I became a festival artist right after art school. I knew nothing about business or marketing, fresh with my art degrees. In those days art students weren't taught anything but studio art and art history. The festival circuit seemed to be the best idea. The first few years weren't bad. That was before the over saturation of reproductions. Festival goers actually bought original art. What a novel idea!
The work was physically very hard. I had to load my vehicle with lots of paintings, tents, signage, stands, weights, and other equipment. Then came a long drive with a paper map. I usually left the studio on Friday to arrive for a predawn set up on Saturday. Most of us slept in our cars in the artist parking lot, unless we traveled by RV. I often washed up in handicapped bathrooms in stores, because they were private with a sink. There were few artist amenities in those days. I was on my own for food, having to leave my tent unmanned for quick potty breaks.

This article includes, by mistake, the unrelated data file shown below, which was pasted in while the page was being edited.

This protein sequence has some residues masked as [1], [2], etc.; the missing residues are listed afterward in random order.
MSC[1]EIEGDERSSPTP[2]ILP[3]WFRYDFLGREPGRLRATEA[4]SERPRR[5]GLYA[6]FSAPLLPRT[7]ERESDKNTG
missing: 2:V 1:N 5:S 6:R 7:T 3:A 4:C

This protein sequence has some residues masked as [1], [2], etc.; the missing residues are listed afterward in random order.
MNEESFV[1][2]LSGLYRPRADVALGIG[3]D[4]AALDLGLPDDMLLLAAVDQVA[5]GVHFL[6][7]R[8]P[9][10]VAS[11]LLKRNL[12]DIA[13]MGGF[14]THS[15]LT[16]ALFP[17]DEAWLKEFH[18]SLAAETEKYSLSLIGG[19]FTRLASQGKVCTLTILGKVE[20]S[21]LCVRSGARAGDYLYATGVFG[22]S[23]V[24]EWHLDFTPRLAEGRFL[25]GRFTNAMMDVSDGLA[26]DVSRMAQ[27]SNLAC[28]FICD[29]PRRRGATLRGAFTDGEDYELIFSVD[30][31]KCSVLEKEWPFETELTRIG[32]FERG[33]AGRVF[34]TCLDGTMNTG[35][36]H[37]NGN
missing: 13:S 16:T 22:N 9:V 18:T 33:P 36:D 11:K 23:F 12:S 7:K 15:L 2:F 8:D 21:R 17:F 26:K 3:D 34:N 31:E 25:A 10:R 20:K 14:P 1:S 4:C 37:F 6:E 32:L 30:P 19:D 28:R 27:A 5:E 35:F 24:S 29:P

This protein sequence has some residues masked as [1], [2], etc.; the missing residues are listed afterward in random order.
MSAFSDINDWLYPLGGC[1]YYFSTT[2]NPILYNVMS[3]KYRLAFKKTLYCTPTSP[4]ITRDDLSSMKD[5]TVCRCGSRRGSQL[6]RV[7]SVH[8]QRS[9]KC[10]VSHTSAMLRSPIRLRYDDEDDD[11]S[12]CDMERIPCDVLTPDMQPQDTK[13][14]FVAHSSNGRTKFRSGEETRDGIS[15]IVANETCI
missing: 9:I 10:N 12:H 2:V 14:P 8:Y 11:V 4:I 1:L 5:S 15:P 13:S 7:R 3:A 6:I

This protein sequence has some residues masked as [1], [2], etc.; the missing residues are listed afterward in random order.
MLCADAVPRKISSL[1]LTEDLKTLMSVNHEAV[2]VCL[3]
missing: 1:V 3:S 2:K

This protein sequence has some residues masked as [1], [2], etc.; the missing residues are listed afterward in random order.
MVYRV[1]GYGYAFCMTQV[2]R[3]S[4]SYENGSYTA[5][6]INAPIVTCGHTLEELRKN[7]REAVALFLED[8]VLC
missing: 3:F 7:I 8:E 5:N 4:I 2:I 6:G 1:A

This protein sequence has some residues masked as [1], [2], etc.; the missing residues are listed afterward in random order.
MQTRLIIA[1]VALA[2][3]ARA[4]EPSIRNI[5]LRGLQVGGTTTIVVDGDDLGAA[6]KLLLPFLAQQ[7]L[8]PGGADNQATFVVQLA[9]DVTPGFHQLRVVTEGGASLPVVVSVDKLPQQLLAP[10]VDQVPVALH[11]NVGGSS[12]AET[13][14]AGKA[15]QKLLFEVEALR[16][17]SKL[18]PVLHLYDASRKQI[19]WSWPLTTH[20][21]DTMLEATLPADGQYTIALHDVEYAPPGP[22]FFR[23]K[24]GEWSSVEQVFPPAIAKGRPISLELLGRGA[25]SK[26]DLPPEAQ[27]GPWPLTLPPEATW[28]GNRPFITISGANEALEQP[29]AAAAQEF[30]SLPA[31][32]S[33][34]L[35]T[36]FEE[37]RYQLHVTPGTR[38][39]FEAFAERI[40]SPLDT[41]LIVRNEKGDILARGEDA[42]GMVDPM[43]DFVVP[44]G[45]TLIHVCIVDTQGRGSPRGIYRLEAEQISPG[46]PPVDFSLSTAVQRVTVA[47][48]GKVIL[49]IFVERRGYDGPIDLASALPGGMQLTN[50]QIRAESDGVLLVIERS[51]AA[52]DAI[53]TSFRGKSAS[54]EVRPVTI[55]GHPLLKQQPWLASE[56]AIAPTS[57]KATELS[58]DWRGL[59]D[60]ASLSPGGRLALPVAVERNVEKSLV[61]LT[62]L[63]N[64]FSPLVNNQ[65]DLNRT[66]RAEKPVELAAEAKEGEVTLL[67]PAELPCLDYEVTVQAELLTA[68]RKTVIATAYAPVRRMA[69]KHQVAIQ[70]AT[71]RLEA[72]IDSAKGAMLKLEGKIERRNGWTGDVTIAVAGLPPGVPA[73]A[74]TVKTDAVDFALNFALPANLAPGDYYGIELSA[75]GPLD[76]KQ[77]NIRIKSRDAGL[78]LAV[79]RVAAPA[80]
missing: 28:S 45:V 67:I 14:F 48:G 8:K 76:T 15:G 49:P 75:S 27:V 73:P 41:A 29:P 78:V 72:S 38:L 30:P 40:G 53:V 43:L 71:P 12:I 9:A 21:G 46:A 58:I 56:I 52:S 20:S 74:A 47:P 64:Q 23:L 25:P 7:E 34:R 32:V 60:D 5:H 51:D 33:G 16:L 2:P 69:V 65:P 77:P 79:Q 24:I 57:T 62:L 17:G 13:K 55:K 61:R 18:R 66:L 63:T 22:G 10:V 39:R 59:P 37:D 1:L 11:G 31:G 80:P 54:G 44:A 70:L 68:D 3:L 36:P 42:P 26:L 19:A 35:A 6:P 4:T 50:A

It was probably the loneliest time in my life for 20 years. 20 shows a year from Friday - Sunday on the road. There were always weather issues of course. Florida is either flooding, windy or brutally hot. One show was laughingly referred to as Bake by the Lake. More than once I had a river of water flowing through my tent. Sales were up and down constantly, and show fees climbed regularly.
The last two or three years were truly agony. I was totally burned out. I can go along, seemingly forever doing these hard things and then I am over it. I used to fight that feeling, pushing myself to continue, but I am learning now to know when it is time to go.
Eventually, I moved into the gallery scene for a few years, but in 2009, most of mine failed. Abstract became the new rage for galleries and I left most of mine. Artists have to do a lot to make a living. It is not the career for the lazy or the faint of heart.